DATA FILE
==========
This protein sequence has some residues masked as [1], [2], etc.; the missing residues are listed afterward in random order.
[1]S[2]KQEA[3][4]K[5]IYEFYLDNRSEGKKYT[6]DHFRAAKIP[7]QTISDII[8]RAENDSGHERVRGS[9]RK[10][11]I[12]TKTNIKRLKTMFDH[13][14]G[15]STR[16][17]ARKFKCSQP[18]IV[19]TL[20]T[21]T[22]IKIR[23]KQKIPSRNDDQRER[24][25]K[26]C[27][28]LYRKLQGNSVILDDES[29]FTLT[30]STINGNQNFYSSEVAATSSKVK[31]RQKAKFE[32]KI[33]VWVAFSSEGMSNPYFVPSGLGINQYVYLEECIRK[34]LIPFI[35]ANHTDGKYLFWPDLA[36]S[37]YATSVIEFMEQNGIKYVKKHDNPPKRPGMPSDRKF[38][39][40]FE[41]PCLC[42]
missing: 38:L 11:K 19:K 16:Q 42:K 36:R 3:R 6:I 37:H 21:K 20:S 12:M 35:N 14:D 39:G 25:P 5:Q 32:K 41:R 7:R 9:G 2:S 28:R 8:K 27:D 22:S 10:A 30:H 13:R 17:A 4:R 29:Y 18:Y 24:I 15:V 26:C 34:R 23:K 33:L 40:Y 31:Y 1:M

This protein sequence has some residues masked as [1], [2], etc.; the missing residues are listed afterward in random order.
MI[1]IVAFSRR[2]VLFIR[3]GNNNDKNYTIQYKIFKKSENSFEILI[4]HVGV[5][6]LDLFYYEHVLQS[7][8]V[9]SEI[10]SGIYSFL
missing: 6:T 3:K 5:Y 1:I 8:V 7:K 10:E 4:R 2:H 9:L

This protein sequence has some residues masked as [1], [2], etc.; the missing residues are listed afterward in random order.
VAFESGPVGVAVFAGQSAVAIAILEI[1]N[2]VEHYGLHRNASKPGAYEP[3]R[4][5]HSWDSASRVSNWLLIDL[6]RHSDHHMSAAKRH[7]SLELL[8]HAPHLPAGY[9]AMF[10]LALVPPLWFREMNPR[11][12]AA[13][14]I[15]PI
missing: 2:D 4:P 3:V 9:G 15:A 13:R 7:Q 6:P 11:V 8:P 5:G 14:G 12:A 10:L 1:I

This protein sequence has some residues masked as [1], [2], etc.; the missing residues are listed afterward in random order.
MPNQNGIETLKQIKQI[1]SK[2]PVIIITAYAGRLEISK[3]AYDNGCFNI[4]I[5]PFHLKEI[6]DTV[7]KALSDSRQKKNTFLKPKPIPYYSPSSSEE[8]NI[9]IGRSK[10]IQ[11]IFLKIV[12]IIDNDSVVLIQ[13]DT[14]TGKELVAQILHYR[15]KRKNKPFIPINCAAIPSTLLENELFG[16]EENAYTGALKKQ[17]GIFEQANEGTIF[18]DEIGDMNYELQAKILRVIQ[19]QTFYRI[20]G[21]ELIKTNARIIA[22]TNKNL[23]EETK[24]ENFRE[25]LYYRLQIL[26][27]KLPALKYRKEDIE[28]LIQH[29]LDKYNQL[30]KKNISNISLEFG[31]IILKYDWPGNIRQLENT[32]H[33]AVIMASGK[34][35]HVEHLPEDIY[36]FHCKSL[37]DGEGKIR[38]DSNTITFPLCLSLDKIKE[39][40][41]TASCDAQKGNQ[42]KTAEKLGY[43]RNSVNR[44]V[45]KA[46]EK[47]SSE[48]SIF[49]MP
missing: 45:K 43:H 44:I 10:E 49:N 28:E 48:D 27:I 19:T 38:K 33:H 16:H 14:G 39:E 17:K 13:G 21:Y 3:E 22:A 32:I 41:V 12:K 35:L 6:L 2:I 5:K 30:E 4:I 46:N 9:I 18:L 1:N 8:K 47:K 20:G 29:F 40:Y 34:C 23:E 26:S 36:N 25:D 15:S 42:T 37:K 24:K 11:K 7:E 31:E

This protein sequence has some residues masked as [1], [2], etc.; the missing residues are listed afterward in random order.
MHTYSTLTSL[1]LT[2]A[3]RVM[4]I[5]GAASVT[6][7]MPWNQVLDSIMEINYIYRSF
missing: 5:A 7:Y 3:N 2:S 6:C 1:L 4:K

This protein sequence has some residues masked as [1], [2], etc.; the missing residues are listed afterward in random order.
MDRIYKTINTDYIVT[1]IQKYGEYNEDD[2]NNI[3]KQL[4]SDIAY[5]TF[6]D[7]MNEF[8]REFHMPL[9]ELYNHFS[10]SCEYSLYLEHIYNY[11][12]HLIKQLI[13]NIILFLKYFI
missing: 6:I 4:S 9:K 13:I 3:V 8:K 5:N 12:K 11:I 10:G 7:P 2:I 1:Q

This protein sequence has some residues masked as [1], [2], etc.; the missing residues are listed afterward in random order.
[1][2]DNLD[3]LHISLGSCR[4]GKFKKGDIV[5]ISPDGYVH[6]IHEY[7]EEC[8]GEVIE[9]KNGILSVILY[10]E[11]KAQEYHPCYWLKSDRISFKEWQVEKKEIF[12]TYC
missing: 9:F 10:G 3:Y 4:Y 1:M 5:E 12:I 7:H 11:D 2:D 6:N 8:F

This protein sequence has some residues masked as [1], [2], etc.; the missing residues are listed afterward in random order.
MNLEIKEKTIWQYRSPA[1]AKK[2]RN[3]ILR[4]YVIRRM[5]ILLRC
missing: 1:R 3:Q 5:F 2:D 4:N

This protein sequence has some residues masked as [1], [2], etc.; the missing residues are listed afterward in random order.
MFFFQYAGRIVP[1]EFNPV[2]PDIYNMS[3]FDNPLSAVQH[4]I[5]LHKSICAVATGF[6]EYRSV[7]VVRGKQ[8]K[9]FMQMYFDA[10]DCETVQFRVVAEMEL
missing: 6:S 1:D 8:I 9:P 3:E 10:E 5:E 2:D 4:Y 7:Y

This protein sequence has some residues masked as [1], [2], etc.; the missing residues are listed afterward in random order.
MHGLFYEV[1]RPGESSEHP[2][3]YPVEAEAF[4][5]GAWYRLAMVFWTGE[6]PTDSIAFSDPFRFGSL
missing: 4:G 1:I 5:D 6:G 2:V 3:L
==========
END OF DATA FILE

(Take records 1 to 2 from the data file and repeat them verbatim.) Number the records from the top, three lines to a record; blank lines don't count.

This protein sequence has some residues masked as [1], [2], etc.; the missing residues are listed afterward in random order.
[1]S[2]KQEA[3][4]K[5]IYEFYLDNRSEGKKYT[6]DHFRAAKIP[7]QTISDII[8]RAENDSGHERVRGS[9]RK[10][11]I[12]TKTNIKRLKTMFDH[13][14]G[15]STR[16][17]ARKFKCSQP[18]IV[19]TL[20]T[21]T[22]IKIR[23]KQKIPSRNDDQRER[24][25]K[26]C[27][28]LYRKLQGNSVILDDES[29]FTLT[30]STINGNQNFYSSEVAATSSKVK[31]RQKAKFE[32]KI[33]VWVAFSSEGMSNPYFVPSGLGINQYVYLEECIRK[34]LIPFI[35]ANHTDGKYLFWPDLA[36]S[37]YATSVIEFMEQNGIKYVKKHDNPPKRPGMPSDRKF[38][39][40]FE[41]PCLC[42]
missing: 38:L 11:K 19:K 16:Q 42:K 36:R 3:R 6:I 37:H 21:K 20:S 12:M 35:N 14:D 39:G 25:P 5:Q 32:K 41:R 7:R 9:G 2:S 28:R 8:K 27:D 22:S 10:A 30:H 13:R 17:A 4:R 29:Y 18:Y 24:I 15:V 26:C 34:R 23:K 33:L 40:Y 31:Y 1:M

This protein sequence has some residues masked as [1], [2], etc.; the missing residues are listed afterward in random order.
MI[1]IVAFSRR[2]VLFIR[3]GNNNDKNYTIQYKIFKKSENSFEILI[4]HVGV[5][6]LDLFYYEHVLQS[7][8]V[9]SEI[10]SGIYSFL
missing: 6:T 3:K 5:Y 1:I 8:V 7:K 10:E 4:R 2:H 9:L